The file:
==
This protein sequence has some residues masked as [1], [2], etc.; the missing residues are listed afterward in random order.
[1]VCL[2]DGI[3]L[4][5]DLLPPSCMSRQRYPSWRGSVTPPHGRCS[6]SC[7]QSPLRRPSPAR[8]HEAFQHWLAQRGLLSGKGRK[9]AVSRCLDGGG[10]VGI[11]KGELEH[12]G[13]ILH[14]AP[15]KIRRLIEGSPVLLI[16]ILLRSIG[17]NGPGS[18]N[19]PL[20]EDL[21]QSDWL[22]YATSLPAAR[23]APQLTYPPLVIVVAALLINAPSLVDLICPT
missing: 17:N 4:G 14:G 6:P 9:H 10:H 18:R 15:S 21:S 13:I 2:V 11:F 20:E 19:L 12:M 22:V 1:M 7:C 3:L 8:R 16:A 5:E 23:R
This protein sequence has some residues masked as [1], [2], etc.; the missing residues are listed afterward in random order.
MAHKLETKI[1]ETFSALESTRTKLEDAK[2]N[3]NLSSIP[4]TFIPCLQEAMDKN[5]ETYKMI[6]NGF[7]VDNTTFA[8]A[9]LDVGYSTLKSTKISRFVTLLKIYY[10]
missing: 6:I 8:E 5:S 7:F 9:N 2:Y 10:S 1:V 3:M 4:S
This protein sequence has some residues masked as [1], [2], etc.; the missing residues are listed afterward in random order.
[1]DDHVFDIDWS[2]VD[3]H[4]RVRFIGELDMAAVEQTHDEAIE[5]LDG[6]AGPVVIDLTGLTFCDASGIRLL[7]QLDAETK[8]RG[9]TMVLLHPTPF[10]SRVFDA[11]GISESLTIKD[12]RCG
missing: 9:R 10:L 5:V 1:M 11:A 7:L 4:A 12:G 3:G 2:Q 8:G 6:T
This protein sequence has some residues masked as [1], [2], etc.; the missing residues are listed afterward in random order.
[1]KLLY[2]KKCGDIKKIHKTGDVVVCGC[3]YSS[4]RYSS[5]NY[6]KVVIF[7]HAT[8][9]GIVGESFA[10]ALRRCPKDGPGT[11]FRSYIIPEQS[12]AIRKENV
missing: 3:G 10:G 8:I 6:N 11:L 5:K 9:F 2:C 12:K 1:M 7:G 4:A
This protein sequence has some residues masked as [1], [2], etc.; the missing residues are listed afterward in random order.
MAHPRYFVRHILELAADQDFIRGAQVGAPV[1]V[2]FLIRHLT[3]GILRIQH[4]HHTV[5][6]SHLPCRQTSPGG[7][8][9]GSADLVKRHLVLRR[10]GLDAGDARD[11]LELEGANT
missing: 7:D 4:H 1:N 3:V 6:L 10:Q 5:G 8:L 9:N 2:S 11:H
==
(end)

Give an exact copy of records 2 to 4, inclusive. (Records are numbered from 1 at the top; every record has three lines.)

This protein sequence has some residues masked as [1], [2], etc.; the missing residues are listed afterward in random order.
MAHKLETKI[1]ETFSALESTRTKLEDAK[2]N[3]NLSSIP[4]TFIPCLQEAMDKN[5]ETYKMI[6]NGF[7]VDNTTFA[8]A[9]LDVGYSTLKSTKISRFVTLLKIYY[10]
missing: 6:I 8:E 5:S 7:F 9:N 2:Y 10:S 1:V 3:M 4:S
This protein sequence has some residues masked as [1], [2], etc.; the missing residues are listed afterward in random order.
[1]DDHVFDIDWS[2]VD[3]H[4]RVRFIGELDMAAVEQTHDEAIE[5]LDG[6]AGPVVIDLTGLTFCDASGIRLL[7]QLDAETK[8]RG[9]TMVLLHPTPF[10]SRVFDA[11]GISESLTIKD[12]RCG
missing: 9:R 10:L 5:V 1:M 11:A 7:L 4:A 12:G 3:G 2:Q 8:G 6:T
This protein sequence has some residues masked as [1], [2], etc.; the missing residues are listed afterward in random order.
[1]KLLY[2]KKCGDIKKIHKTGDVVVCGC[3]YSS[4]RYSS[5]NY[6]KVVIF[7]HAT[8][9]GIVGESFA[10]ALRRCPKDGPGT[11]FRSYIIPEQS[12]AIRKENV
missing: 3:G 10:G 8:I 6:N 11:L 5:K 9:F 2:C 12:K 1:M 7:G 4:A